Why The Pre-Owned Market in Asia Is Only Getting Bigger

by HULA , March 15, 2019

A week before the launch of our new warehouse space – the first ever pre-owned designer warehouse in Hong Kong – we ask ourselves why it has taken so long for most parts of Asia to buy into wearing pre-owned. The luxury resale market is worth more than €20bn globally and represents close to 10% of luxury consumption worldwide, according to a report by Berenberg Bank. In China, the resale business is still in its infancy, at 3%. Cultural expectation and superstition in Asia is a huge barrier to consumers accepting secondhand clothes, for some believe that bad luck might be passed on from old clothing. We say — how about the good luck that’s passed on? The tide is changing as the second hand market in Asia continues to grow. Here is why secondhand fashion is getting more popular:

 

Invest in quality

The audience is becoming increasingly savvy with quality of their clothing and luxury trends as the middle class in China continues to grow. While they can’t necessarily afford the luxury price points of new garments, they can certainly appreciate their quality – second hand designer clothing retailers, especially those that have high quality control standard on their clothes’ state of wear, offer the materials and design offered by luxury fashion houses without the steep price points.

Luxury quality, high street price points

With the increase in preference for quality doesn’t necessarily come with an increase in budget, especially for younger customers. Secondhand designer clothing offers the perfect solution, and at Hula, pieces could be up to 90% off original retail prices, satisfying customers with an appetite for luxury fashion without breaking the bank. Even for regular luxury customers, the second hand market offers the option to try new styles that they don’t want to invest a lot in yet.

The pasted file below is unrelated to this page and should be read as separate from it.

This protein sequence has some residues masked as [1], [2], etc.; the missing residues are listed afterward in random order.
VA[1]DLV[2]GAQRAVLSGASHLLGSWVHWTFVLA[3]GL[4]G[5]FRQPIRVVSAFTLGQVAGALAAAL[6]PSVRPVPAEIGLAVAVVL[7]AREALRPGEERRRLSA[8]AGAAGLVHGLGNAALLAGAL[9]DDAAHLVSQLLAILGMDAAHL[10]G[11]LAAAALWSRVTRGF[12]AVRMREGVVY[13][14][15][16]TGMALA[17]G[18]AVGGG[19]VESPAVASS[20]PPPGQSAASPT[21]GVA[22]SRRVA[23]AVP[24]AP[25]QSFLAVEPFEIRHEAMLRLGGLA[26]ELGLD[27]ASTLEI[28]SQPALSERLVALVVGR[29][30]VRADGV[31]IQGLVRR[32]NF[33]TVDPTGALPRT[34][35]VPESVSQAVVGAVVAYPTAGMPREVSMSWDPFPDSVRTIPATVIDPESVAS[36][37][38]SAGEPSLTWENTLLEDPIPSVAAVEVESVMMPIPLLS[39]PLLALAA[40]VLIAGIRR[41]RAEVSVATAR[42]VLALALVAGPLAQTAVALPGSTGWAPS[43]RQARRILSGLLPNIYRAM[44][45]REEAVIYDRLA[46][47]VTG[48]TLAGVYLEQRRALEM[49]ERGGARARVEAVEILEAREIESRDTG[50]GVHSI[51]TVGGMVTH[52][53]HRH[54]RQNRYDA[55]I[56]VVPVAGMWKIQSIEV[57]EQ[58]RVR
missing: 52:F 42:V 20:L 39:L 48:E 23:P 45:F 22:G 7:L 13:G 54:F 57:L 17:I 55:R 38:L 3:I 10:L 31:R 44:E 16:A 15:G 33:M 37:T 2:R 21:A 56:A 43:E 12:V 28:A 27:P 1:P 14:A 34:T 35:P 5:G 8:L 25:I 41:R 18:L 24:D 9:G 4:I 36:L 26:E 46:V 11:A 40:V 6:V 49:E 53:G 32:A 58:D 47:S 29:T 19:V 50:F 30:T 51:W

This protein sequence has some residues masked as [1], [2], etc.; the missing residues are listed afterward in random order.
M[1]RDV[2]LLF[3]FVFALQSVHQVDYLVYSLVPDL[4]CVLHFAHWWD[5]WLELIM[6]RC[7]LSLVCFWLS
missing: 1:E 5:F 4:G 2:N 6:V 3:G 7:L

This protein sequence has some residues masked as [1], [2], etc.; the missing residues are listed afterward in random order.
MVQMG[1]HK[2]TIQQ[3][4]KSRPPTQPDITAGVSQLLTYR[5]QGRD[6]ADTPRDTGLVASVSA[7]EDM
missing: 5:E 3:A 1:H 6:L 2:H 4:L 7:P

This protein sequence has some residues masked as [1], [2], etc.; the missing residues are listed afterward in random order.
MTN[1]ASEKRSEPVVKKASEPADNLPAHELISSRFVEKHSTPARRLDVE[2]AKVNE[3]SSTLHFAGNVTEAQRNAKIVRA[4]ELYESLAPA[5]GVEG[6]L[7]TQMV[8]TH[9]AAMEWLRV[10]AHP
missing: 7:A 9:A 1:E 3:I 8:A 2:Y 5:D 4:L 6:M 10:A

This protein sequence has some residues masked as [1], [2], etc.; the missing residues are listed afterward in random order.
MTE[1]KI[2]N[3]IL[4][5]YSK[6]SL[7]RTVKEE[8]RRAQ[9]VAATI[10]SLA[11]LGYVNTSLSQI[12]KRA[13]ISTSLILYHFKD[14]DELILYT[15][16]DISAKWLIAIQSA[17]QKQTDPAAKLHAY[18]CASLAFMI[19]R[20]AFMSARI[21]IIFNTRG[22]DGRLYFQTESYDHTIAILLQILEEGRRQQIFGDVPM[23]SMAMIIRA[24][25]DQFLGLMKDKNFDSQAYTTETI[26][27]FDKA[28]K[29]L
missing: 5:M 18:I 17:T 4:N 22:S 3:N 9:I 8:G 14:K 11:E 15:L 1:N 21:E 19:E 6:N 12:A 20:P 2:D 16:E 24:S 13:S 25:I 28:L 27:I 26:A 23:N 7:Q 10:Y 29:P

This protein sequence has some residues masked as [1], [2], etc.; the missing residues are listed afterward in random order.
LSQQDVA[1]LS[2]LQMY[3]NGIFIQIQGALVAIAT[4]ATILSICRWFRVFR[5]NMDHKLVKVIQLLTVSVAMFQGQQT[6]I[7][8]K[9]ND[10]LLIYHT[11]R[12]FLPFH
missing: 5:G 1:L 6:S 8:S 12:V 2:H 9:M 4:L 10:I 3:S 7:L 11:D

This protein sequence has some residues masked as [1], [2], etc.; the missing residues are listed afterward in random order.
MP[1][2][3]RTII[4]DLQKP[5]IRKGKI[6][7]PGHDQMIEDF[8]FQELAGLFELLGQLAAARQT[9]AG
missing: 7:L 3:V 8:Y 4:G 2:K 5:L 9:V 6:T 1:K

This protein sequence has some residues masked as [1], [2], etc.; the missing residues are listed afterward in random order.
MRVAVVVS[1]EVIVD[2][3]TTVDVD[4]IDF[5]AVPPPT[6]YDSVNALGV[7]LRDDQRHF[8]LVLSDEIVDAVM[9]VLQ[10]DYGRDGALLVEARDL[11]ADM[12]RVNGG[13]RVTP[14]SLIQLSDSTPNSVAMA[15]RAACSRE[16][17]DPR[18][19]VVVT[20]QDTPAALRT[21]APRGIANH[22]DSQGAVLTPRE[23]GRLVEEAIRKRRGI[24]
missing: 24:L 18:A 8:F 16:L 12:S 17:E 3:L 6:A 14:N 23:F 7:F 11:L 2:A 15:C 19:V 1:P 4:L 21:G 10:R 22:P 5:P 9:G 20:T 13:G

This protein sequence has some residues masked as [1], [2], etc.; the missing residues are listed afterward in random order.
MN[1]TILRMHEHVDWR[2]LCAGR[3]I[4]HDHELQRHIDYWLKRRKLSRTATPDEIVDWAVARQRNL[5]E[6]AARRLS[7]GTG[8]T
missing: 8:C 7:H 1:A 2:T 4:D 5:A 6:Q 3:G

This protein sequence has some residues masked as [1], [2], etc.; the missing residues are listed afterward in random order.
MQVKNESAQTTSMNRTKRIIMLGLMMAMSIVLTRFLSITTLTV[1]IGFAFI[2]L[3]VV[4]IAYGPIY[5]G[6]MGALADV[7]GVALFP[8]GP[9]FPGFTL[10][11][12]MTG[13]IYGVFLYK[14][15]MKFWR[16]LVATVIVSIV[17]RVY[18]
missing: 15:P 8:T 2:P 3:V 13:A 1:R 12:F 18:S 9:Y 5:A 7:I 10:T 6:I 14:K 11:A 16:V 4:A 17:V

Hunting down past season pieces

Nowadays, creative directors demand as much following as the brands they lead. When creative directors leave a fashion house they design for or change alliances, their devotees scramble to pick up the last designs they did for the label they departed from. A perfect example would be Phoebe Philo leaving Celine – devotees to Philo swept up the designer’s last season goods from first and second-hand retailers alike. This applies to the death of a legendary designer too, such as Alexander Mcqueen, Azzedine Alaïa and Karl Lagerfeld. Second-hand retailers offer a space to pick up and keep a piece of fashion history alive.

 

A change of mindset among millennials, who are fast abandoning the prejudices of the generations before them

The younger generation didn’t grow up with the same reservations that the older generation has towards clothes previously worn by others. Instead, they care more about quality, design, brand name, cost savings and the environment, with second hand fashion satisfying all the forementioned preference criteria.

Stella McCartney

Kinder to the environment

Disposable fashion has come under fire, not only for the amount that ends up in landfill, but also because it can release toxic chemicals in production and plastic fibres when it is washed. The Environmental Audit Committee in the UK investigated the social and environmental impact of disposable ‘fast fashion’ and the wider clothing industry, In its final report, the committee called for “a new economic model for fashion”, while highlighting that, currently, less than 1 percent of material used to produce clothing is recycled into new clothing, despite around 300,000 tonnes of textile waste being thrown away each year. Every time a fashion lover chooses to purchase a second hand clothing item over a new item, a piece of clothing is diverted from the landfills. Choosing to support second hand fashion when you need a new garment is a way to consciously be kind to our planet!

 

Trust is growing

Trust is a big issue in the resale market as the fear of counterfeit products is real. But technology is catching up fast — with authentication tools using blockchain and AI technology. At HULA, we use Entrupy, an AI authentication solutions provider to guarantee that the designer bags we sell on our platform are real. With technology developing swiftly, the trust between buyer and seller on the resale market is only going to grow in the future to come.

What is the biggest motivation for you to buy second-hand fashion? Leave us a comment on our Instagram!

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